“It’s very hard to have ideas. It’s very hard to put yourself out there, it’s very hard to be vulnerable, but those people who do that are the dreamer“It’s very hard to have ideas. It’s very hard to put yourself out there, it’s very hard to be vulnerable, but those people who do that are the dreamers, the thinkers and the creators. They are the magic people of the world.”
As I was walking and listening to Amy Poehler's "Yes Please" on the track at my gym, I was struck with many talking points. However, since I was in motion, and since last time I checked you can't underline an audio book, I'm going to try to remember just a few of them here for my future self who likes to read back over book reviews. (When reflecting back on a book these days I can not only remember nothing about it, I can't even remember if I've read it. Boo middle-aged, diet-coke fueled brain.)
First of all I enjoyed this book. I felt that listening to a memoir on audio, READ BY THE AUTHOR, was so much more compelling than listening to a novel on audio. When I'm listening to fiction my mind definitely wanders. And if I'm in a car, I find myself falling asleep...waking up only when someone is kissing or getting murdered, and then I have to rewind (not easy on your phone--you always end up going back farther than you wanted to) and figure out the set-up to said kissing or killing. And then it takes me nine years to finish a book.
Of course I enjoyed the guest readers. Who with a sense of humor wouldn't enjoy the sound of (and recognize the genius of) Mike Myer's voice. What women over 40 who loves to laugh can't cite Carol Burnett as a comic hero. Amy's parents--adorable. Kathleen Turner? A bit misplaced. I didn't get it. (Was it even her, or was it Amy doing an impersonation? Too much confusion when I'm supposed to be laughing).
I hung onto every word about SNL and the Golden Globes, as I am a bona fide life-long junkie-watcher of each. Amy was very kind when she spoke of guest hosts at SNL. No juicy gossip here. Only tidbits that endear you to each host. I love the stories about Amy kissing Bono or sitting on Clooney's lap at the Globes (I remember each of these bits and thinking that Amy was killing it at the time). I was inspired to re-watch some SNL sketches during the reading of this book--particularly Amy's classic Sarah Palin rap and perhaps the funniest SNL sketch of all-time...Debbie Downer at Disneyworld where everyone involved completely loses it and can barely get their lines out (Amy calls it Prozac and should be prescribed to the depressed). Say it with me now..."It's official...I can't have children."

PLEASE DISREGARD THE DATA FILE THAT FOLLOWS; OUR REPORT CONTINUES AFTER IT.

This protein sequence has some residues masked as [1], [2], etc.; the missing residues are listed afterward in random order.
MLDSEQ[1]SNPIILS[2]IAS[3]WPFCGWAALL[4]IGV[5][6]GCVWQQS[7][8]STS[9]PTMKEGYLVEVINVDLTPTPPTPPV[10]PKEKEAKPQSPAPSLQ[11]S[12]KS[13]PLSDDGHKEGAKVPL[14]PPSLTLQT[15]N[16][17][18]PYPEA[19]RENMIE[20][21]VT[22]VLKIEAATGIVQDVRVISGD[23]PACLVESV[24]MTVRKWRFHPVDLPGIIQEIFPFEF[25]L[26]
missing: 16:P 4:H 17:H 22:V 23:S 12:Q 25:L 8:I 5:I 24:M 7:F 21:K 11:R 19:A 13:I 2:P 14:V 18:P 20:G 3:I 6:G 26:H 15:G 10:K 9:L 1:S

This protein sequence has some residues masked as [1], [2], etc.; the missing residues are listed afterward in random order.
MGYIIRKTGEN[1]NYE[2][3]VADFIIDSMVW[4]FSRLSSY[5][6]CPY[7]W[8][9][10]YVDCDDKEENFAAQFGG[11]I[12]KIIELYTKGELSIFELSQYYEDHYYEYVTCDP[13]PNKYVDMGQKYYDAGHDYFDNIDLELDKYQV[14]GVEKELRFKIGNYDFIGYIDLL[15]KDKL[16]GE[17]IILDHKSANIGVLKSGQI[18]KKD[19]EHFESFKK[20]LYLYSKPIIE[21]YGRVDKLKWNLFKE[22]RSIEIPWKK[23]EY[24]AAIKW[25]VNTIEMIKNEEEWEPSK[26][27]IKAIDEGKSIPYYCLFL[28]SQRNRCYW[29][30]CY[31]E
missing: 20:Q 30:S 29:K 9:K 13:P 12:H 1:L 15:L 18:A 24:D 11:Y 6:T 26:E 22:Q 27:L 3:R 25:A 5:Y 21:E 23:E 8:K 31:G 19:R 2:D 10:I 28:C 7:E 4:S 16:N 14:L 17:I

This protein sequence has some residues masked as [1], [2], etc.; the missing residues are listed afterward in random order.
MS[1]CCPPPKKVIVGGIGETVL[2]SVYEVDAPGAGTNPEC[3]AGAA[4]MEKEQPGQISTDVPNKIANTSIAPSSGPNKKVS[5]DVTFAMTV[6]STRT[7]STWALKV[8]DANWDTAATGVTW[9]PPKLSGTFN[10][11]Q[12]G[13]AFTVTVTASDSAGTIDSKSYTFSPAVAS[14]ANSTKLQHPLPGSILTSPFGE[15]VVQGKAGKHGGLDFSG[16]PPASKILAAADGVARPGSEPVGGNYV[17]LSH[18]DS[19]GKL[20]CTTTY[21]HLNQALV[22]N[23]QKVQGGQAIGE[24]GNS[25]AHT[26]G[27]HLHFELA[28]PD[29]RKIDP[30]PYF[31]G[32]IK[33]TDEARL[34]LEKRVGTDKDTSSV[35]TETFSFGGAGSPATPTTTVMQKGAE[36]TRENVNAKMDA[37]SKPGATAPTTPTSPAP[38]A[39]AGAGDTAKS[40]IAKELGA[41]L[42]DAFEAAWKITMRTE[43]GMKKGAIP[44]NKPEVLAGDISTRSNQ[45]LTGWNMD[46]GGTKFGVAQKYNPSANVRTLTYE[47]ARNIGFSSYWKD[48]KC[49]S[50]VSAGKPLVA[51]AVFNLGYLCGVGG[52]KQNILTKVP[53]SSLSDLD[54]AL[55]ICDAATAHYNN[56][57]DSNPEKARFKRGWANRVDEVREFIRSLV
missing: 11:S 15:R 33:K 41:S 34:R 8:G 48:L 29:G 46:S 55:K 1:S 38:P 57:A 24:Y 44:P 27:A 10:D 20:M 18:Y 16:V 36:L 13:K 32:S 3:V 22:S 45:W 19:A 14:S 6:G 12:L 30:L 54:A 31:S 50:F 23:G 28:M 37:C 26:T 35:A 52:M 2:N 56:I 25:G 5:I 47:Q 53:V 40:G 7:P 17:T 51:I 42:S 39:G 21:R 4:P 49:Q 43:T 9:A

Several brief things that I whole-heartedly admire about Amy.
1. She was totally devoted to her craft (improv) and went after it with blind abandon--waiting tables, co-sharing apartments, writing and working night and day, fore-going health insurance or a clear future for the sole purpose of "getting good at improv." That is a true artist, and I believe that level of commitment to art is rare (particularly among graduates of Boston College, I might add).
2. Amy is brave and ambitious. There is not much Amy would not do or say on stage to get a laugh. While some people are driven by dollar signs, big houses, or fancy cars, I truly believe Amy is driven by the sound of audience laughter, and for this she will fore-go vanity and instantly overcome any level of self-consciousness.
3. Amy has a ton of friends. Not virtual Facebook or Instragram friends. People that she could call or text or take a walk around New York City with or vacation with at any time. Funny people. And smart people. And for this I am enviable of Amy.
So why the four stars? I was a little off-put by some of Amy's advice. I acknowledge that she is an entirely self-made women who has found great financial success. And a ton of what she said about kindness and women getting older and creativity I can appreciate. However, I did feel that as my life path was so different than hers, some of the advice was not necessarily applicable to my life. And while Amy is funny and brave and smart and fashionable and weathly, she's not exactly my go-to person when I am seeking out the kind of wisdom that I seek out for guidance.